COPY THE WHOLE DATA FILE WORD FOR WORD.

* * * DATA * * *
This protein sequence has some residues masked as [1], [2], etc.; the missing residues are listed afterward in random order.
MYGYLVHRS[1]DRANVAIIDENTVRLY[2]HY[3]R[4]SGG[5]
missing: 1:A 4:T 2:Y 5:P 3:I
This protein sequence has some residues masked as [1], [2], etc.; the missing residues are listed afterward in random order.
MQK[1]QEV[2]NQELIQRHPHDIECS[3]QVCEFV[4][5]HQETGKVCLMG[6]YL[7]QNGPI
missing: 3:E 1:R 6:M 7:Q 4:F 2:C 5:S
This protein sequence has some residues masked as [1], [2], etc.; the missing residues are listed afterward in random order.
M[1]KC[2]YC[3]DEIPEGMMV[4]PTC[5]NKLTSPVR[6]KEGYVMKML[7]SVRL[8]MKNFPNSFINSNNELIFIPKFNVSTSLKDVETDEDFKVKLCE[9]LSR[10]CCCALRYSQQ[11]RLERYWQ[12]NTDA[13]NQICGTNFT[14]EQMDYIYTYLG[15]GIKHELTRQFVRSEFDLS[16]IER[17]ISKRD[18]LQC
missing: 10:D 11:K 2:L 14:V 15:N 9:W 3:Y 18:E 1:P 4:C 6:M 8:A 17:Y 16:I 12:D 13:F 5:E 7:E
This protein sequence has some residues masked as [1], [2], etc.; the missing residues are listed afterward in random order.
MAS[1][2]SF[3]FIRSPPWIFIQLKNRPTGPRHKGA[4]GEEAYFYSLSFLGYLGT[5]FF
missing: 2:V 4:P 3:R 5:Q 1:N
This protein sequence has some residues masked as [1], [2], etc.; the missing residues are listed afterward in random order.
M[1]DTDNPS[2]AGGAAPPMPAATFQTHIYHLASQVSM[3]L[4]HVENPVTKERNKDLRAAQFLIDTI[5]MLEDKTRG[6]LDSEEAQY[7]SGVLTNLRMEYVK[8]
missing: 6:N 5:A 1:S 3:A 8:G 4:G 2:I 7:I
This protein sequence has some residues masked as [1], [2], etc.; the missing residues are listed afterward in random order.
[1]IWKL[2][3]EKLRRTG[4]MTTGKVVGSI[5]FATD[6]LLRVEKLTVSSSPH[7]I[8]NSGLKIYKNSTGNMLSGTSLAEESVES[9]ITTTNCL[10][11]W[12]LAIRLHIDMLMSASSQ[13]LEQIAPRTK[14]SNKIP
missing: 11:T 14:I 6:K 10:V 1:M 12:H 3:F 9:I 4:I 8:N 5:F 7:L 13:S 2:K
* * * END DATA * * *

This protein sequence has some residues masked as [1], [2], etc.; the missing residues are listed afterward in random order.
MYGYLVHRS[1]DRANVAIIDENTVRLY[2]HY[3]R[4]SGG[5]
missing: 1:A 4:T 2:Y 5:P 3:I
This protein sequence has some residues masked as [1], [2], etc.; the missing residues are listed afterward in random order.
MQK[1]QEV[2]NQELIQRHPHDIECS[3]QVCEFV[4][5]HQETGKVCLMG[6]YL[7]QNGPI
missing: 3:E 1:R 6:M 7:Q 4:F 2:C 5:S
This protein sequence has some residues masked as [1], [2], etc.; the missing residues are listed afterward in random order.
M[1]KC[2]YC[3]DEIPEGMMV[4]PTC[5]NKLTSPVR[6]KEGYVMKML[7]SVRL[8]MKNFPNSFINSNNELIFIPKFNVSTSLKDVETDEDFKVKLCE[9]LSR[10]CCCALRYSQQ[11]RLERYWQ[12]NTDA[13]NQICGTNFT[14]EQMDYIYTYLG[15]GIKHELTRQFVRSEFDLS[16]IER[17]ISKRD[18]LQC
missing: 10:D 11:K 2:L 14:V 15:N 9:W 3:Y 18:E 1:P 4:C 6:M 8:A 17:Y 16:I 12:D 13:F 5:E 7:E
This protein sequence has some residues masked as [1], [2], etc.; the missing residues are listed afterward in random order.
MAS[1][2]SF[3]FIRSPPWIFIQLKNRPTGPRHKGA[4]GEEAYFYSLSFLGYLGT[5]FF
missing: 2:V 4:P 3:R 5:Q 1:N
This protein sequence has some residues masked as [1], [2], etc.; the missing residues are listed afterward in random order.
M[1]DTDNPS[2]AGGAAPPMPAATFQTHIYHLASQVSM[3]L[4]HVENPVTKERNKDLRAAQFLIDTI[5]MLEDKTRG[6]LDSEEAQY[7]SGVLTNLRMEYVK[8]
missing: 6:N 5:A 1:S 3:A 8:G 4:G 2:I 7:I
This protein sequence has some residues masked as [1], [2], etc.; the missing residues are listed afterward in random order.
[1]IWKL[2][3]EKLRRTG[4]MTTGKVVGSI[5]FATD[6]LLRVEKLTVSSSPH[7]I[8]NSGLKIYKNSTGNMLSGTSLAEESVES[9]ITTTNCL[10][11]W[12]LAIRLHIDMLMSASSQ[13]LEQIAPRTK[14]SNKIP
missing: 11:T 14:I 6:K 10:V 1:M 12:H 3:F 9:I 4:I 8:N 5:F 7:L 13:S 2:K